Should I Convert My Traditional IRA to a Roth IRA When the Market Is Down?

If you’ve been thinking about converting money from a traditional individual retirement account (IRA) to a Roth IRA, this may be a prime time to bust a move.

Last Monday, the Dow Jones Industrial Average plunged 876 points following a stomach-churning inflation report. The S&P 500 stepped into bear-market territory after dropping 3.9%, or 151.23 points. On top of that, the Federal Reserve raised interest rates by 75 basis points during June’s Federal Open Market Committee meeting.

The recent market moves may not be good for your portfolio, but it could be a potential win if you decide to do a Roth conversion. Here are a few items to consider before you shift funds from a traditional to a Roth IRA.

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How traditional and Roth IRAs work

IRAs, both the traditional and Roth versions, can boost retirement savings while helping you rack up on tax benefits.

The timing of your tax perks is based on the account you choose to put your money in. A traditional IRA allows you to set aside pretax funds for retirement. You won’t have to pay taxes on the money until you withdraw the money, usually years later in retirement, often when your tax rate has dropped.

On the flip side, you pay taxes on your Roth IRA dollars immediately. You can take care of your tax bill up front and enjoy tax-free growth and withdrawals during retirement. But you must not exceed income limits to qualify for making direct contributions to a Roth IRA. High earners can sidestep that limitation through a Roth IRA conversion.

Trading in a traditional 401(k) for a Roth IRA

If you have money sitting in a traditional IRA right now, it doesn’t have to stay there until retirement. You can transfer the money to a Roth IRA and position yourself for tax-free income later.

That may sound simple, but there’s one thing that could stand in your way: taxes. Because you may not have paid taxes on your contributions to the traditional IRA, you’ll have to do it in the year you make the Roth conversion. The amount you transfer between accounts will be taxed at ordinary income rates. If you’re moving over a substantial balance, that extra money can even push your income into another bracket.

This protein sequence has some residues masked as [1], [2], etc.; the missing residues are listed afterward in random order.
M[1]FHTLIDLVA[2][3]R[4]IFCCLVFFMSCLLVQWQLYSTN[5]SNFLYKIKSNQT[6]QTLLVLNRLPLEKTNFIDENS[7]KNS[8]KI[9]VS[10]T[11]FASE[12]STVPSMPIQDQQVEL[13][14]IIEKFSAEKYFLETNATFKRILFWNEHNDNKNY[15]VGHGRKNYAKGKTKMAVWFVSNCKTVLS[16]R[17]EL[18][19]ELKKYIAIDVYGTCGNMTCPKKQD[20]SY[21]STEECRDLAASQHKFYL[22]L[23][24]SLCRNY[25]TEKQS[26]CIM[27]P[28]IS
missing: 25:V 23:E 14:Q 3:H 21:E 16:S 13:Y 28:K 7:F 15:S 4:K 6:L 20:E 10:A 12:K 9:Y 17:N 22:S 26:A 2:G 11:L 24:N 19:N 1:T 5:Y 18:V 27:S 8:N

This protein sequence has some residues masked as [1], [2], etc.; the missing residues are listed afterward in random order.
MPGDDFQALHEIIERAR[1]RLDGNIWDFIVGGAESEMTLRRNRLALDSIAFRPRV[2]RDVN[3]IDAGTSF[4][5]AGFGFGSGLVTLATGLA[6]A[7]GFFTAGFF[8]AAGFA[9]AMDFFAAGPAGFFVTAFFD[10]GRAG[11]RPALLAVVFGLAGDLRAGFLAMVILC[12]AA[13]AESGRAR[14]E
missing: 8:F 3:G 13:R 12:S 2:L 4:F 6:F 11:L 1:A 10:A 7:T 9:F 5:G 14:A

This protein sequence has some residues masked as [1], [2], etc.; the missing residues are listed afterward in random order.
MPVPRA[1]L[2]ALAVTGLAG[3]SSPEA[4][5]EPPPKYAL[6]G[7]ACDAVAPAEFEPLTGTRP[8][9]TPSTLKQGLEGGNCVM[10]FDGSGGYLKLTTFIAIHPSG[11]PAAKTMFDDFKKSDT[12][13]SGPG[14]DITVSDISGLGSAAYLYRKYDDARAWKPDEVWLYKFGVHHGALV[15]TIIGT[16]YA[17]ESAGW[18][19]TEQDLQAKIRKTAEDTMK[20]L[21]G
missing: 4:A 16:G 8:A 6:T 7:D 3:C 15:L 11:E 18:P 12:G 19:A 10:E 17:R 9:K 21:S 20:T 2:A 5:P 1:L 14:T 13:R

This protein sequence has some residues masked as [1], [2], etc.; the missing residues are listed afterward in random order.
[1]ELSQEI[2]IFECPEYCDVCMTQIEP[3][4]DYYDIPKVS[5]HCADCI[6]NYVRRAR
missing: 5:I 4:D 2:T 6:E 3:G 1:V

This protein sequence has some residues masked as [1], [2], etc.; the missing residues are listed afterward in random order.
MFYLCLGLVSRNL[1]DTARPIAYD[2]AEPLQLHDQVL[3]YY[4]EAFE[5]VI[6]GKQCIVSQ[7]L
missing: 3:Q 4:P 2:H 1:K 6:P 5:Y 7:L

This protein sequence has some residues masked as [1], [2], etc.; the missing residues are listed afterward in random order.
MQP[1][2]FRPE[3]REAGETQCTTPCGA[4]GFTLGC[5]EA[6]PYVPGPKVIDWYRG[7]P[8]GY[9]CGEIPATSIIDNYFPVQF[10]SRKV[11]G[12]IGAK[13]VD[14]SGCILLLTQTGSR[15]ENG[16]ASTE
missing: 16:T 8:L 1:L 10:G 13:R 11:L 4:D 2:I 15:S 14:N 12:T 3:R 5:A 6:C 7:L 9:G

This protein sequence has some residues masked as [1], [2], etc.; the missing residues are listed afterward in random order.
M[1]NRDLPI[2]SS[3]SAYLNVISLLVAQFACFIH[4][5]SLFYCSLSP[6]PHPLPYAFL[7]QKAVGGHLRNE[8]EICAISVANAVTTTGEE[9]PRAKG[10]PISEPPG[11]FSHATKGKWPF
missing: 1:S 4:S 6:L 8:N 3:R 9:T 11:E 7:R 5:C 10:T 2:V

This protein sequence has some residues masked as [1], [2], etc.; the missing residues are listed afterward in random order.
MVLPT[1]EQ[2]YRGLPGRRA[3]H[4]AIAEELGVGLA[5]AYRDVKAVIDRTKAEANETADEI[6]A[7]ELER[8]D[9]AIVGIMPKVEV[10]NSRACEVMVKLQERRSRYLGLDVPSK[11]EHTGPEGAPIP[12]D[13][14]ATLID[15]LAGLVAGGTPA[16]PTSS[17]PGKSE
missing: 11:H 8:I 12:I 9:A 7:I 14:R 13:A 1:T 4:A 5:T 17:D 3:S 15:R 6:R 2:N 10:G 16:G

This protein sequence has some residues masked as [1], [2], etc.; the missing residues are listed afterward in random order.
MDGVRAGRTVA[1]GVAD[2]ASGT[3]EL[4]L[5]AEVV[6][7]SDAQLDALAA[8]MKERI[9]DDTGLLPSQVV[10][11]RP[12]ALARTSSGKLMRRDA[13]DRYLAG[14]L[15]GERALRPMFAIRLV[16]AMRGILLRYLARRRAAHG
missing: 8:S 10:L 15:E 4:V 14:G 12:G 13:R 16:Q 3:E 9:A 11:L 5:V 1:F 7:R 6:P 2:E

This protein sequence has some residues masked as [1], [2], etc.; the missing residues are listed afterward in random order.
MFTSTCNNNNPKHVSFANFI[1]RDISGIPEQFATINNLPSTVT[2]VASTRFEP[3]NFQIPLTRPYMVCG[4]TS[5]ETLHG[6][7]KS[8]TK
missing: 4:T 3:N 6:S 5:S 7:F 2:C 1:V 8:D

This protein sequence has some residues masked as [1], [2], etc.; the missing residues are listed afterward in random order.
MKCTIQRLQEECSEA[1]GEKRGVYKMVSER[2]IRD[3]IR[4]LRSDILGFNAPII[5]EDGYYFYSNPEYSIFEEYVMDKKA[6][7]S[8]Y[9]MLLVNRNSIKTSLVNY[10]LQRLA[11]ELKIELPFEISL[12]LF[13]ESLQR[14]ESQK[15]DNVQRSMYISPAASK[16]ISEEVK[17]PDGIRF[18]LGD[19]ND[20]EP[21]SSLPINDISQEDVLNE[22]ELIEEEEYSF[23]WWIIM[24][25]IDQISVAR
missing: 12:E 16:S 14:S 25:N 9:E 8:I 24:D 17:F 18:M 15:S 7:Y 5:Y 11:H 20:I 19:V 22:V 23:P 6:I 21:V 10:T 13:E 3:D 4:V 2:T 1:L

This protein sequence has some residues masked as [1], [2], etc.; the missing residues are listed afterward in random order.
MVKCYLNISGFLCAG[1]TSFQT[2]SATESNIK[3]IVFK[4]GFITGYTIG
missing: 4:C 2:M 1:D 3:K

A Roth conversion may be better now than later

Let’s say you had $100,000 in a traditional IRA, but the value fell to $70,000 when the market dropped. You can save money by converting $70,000 to the Roth IRA rather than the original $100,000. If the stocks in your portfolio recover, you’ll be able to enjoy those gains in your Roth account without worrying about taxes when you withdraw the money.

Although you may get away with paying less taxes during a market downturn, that doesn’t mean you should automatically commit to a Roth conversion right now. You should speak to your tax professional or accountant to make sure you are headed down the right path.

Here are some questions to consider before moving forward with a Roth conversion:

Do you expect to make more money in 2022, pushing you into a higher tax bracket?
How much money do you want to transfer from a traditional to a Roth IRA?
Did you make nondeductible contributions to a traditional IRA?
What tax bracket would you fall in after doing a Roth conversion?
Are you familiar with the five-year rule for Roth conversions?
How much will you have to pay in taxes?

If you’re not prepared for the taxes, it may not make sense to do a Roth conversion now. But tax rates are expected to go up later, so you need to choose your battle. Take a look at the ordinary income tax rates below for 2022 so you can know what to expect.


Married Filing Jointly

Head of Household


$0 to $10,275

$0 to $20,550

Up to $14,650


$10,276 to $41,775

$20,551 to $83,550

$14,651 to $55,900


$41,776 to $89,075

$83,551 to $178,150

$55,901 to $89,050


$89,076 to $170,050

$178,151 to $340,100

$89,051 to $170,050


$170,051 to $215,950

$340,101 to $431,900

$170,051 to $215,950


$215,951 to $539,900

$431,901 to $647,850

$215,951 to $539,900


Over $539,900

Over $647,850

Over $539,900


Data source: IRS.

Turn your market pain into Roth IRA gains

Your portfolio might be down right now, but that doesn’t mean you can’t unravel some unique opportunities. This may be an ideal time to do a Roth conversion if your portfolio has taken a hit. Evaluate the pros and cons so you can maximize your chances of winning big on your tax return now and securing tax-free income later.

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